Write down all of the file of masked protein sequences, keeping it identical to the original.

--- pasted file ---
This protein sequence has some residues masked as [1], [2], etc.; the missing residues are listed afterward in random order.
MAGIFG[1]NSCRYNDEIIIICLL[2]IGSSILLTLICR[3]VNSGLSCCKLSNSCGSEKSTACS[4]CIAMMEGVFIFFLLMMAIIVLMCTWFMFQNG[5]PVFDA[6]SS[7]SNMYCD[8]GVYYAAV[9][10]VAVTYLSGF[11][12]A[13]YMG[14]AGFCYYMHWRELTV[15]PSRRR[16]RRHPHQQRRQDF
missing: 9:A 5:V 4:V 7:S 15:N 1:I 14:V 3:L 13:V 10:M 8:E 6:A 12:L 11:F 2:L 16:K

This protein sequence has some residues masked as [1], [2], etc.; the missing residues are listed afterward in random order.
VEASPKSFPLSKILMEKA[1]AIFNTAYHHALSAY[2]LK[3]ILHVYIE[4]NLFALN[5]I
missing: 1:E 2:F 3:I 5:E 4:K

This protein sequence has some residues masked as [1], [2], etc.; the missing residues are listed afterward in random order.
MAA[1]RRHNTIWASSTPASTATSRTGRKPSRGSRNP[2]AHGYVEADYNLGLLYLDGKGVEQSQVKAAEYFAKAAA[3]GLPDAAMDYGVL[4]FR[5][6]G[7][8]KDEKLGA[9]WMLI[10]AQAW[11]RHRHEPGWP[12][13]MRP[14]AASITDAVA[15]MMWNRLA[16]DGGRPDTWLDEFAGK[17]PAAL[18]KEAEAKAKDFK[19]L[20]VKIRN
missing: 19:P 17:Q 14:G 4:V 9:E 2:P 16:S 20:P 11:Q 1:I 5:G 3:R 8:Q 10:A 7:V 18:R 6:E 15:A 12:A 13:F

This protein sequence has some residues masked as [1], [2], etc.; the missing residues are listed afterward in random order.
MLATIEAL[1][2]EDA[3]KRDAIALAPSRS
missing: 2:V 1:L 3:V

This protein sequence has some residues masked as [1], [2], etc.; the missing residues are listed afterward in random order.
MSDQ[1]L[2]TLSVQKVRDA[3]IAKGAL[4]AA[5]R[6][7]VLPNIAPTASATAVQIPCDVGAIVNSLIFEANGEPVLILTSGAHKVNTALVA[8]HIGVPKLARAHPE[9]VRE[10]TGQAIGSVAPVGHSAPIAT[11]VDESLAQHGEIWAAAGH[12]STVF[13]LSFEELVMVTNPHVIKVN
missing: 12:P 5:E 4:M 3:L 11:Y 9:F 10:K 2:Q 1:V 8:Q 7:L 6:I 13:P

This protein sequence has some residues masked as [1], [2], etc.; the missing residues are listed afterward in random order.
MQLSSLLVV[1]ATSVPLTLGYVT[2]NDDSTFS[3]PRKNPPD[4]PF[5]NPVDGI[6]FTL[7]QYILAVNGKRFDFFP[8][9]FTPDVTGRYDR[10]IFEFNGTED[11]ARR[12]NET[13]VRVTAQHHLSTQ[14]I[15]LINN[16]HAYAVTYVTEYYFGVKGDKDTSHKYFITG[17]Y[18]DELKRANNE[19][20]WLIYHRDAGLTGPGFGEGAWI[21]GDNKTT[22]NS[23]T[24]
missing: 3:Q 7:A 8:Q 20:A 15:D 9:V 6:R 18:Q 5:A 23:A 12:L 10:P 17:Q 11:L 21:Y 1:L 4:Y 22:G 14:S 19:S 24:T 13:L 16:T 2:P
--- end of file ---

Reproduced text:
This protein sequence has some residues masked as [1], [2], etc.; the missing residues are listed afterward in random order.
MAGIFG[1]NSCRYNDEIIIICLL[2]IGSSILLTLICR[3]VNSGLSCCKLSNSCGSEKSTACS[4]CIAMMEGVFIFFLLMMAIIVLMCTWFMFQNG[5]PVFDA[6]SS[7]SNMYCD[8]GVYYAAV[9][10]VAVTYLSGF[11][12]A[13]YMG[14]AGFCYYMHWRELTV[15]PSRRR[16]RRHPHQQRRQDF
missing: 9:A 5:V 4:V 7:S 15:N 1:I 14:V 3:L 13:V 10:M 8:E 6:A 12:L 11:F 2:L 16:K

This protein sequence has some residues masked as [1], [2], etc.; the missing residues are listed afterward in random order.
VEASPKSFPLSKILMEKA[1]AIFNTAYHHALSAY[2]LK[3]ILHVYIE[4]NLFALN[5]I
missing: 1:E 2:F 3:I 5:E 4:K

This protein sequence has some residues masked as [1], [2], etc.; the missing residues are listed afterward in random order.
MAA[1]RRHNTIWASSTPASTATSRTGRKPSRGSRNP[2]AHGYVEADYNLGLLYLDGKGVEQSQVKAAEYFAKAAA[3]GLPDAAMDYGVL[4]FR[5][6]G[7][8]KDEKLGA[9]WMLI[10]AQAW[11]RHRHEPGWP[12][13]MRP[14]AASITDAVA[15]MMWNRLA[16]DGGRPDTWLDEFAGK[17]PAAL[18]KEAEAKAKDFK[19]L[20]VKIRN
missing: 19:P 17:Q 14:G 4:V 9:E 2:P 16:S 20:P 11:Q 1:I 5:G 3:R 8:Q 10:A 7:V 18:R 6:E 15:A 12:A 13:F

This protein sequence has some residues masked as [1], [2], etc.; the missing residues are listed afterward in random order.
MLATIEAL[1][2]EDA[3]KRDAIALAPSRS
missing: 2:V 1:L 3:V

This protein sequence has some residues masked as [1], [2], etc.; the missing residues are listed afterward in random order.
MSDQ[1]L[2]TLSVQKVRDA[3]IAKGAL[4]AA[5]R[6][7]VLPNIAPTASATAVQIPCDVGAIVNSLIFEANGEPVLILTSGAHKVNTALVA[8]HIGVPKLARAHPE[9]VRE[10]TGQAIGSVAPVGHSAPIAT[11]VDESLAQHGEIWAAAGH[12]STVF[13]LSFEELVMVTNPHVIKVN
missing: 12:P 5:E 4:M 3:L 11:Y 9:F 10:K 2:Q 1:V 8:Q 7:L 6:I 13:P

This protein sequence has some residues masked as [1], [2], etc.; the missing residues are listed afterward in random order.
MQLSSLLVV[1]ATSVPLTLGYVT[2]NDDSTFS[3]PRKNPPD[4]PF[5]NPVDGI[6]FTL[7]QYILAVNGKRFDFFP[8][9]FTPDVTGRYDR[10]IFEFNGTED[11]ARR[12]NET[13]VRVTAQHHLSTQ[14]I[15]LINN[16]HAYAVTYVTEYYFGVKGDKDTSHKYFITG[17]Y[18]DELKRANNE[19][20]WLIYHRDAGLTGPGFGEGAWI[21]GDNKTT[22]NS[23]T[24]
missing: 3:Q 7:A 8:Q 20:A 15:D 9:V 6:R 18:Q 5:A 23:A 12:L 10:P 17:Q 11:L 21:Y 1:L 4:Y 22:G 14:S 19:S 24:T 13:L 16:T 2:P